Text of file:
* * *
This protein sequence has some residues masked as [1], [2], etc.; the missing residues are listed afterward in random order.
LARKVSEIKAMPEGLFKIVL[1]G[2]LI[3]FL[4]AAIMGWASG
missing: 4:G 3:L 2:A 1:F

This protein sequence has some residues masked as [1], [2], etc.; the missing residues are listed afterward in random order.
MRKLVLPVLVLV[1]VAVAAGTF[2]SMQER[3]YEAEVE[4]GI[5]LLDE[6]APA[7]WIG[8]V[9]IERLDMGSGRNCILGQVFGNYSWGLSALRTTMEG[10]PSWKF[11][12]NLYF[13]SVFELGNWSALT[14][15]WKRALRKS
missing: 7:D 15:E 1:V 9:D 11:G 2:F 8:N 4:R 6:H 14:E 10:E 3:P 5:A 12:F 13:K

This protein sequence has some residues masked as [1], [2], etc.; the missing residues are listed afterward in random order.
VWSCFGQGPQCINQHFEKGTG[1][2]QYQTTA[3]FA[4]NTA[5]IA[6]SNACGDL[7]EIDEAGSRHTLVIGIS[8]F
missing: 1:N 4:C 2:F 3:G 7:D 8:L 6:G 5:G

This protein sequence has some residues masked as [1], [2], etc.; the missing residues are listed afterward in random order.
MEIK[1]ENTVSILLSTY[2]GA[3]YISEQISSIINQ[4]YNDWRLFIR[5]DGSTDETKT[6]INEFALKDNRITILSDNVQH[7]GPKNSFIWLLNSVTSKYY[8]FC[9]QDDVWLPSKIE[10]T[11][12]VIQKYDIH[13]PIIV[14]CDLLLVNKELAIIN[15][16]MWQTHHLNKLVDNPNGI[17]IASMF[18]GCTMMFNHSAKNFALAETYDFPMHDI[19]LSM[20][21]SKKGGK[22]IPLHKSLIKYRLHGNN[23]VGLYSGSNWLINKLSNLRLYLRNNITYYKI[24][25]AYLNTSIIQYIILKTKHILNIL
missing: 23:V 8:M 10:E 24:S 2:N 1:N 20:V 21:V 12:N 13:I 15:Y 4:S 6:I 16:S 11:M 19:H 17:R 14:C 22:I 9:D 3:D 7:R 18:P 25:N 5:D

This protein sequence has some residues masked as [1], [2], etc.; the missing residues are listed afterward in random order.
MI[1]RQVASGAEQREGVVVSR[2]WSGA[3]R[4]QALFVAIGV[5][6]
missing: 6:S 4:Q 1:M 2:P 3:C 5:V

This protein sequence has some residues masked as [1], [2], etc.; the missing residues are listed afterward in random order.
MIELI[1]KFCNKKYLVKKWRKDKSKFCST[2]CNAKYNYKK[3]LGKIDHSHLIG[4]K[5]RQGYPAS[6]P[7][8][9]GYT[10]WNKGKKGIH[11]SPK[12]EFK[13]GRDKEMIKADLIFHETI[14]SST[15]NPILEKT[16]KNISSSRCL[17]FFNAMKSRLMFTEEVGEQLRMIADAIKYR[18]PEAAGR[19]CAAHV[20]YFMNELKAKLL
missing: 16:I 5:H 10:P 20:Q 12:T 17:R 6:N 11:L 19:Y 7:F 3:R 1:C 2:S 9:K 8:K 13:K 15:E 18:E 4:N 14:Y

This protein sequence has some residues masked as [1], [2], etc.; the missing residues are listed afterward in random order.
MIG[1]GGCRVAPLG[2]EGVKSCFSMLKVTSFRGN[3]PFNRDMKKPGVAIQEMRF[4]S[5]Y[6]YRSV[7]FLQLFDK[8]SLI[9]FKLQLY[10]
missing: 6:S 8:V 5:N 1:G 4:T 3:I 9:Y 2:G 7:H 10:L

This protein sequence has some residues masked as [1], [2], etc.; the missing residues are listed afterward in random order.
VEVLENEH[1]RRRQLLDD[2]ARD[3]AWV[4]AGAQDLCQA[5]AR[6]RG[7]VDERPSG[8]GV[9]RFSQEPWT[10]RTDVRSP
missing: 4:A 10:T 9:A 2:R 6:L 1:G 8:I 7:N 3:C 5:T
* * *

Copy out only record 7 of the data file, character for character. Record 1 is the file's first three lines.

This protein sequence has some residues masked as [1], [2], etc.; the missing residues are listed afterward in random order.
MIG[1]GGCRVAPLG[2]EGVKSCFSMLKVTSFRGN[3]PFNRDMKKPGVAIQEMRF[4]S[5]Y[6]YRSV[7]FLQLFDK[8]SLI[9]FKLQLY[10]
missing: 6:S 8:V 5:N 1:G 4:T 3:I 9:Y 2:G 7:H 10:L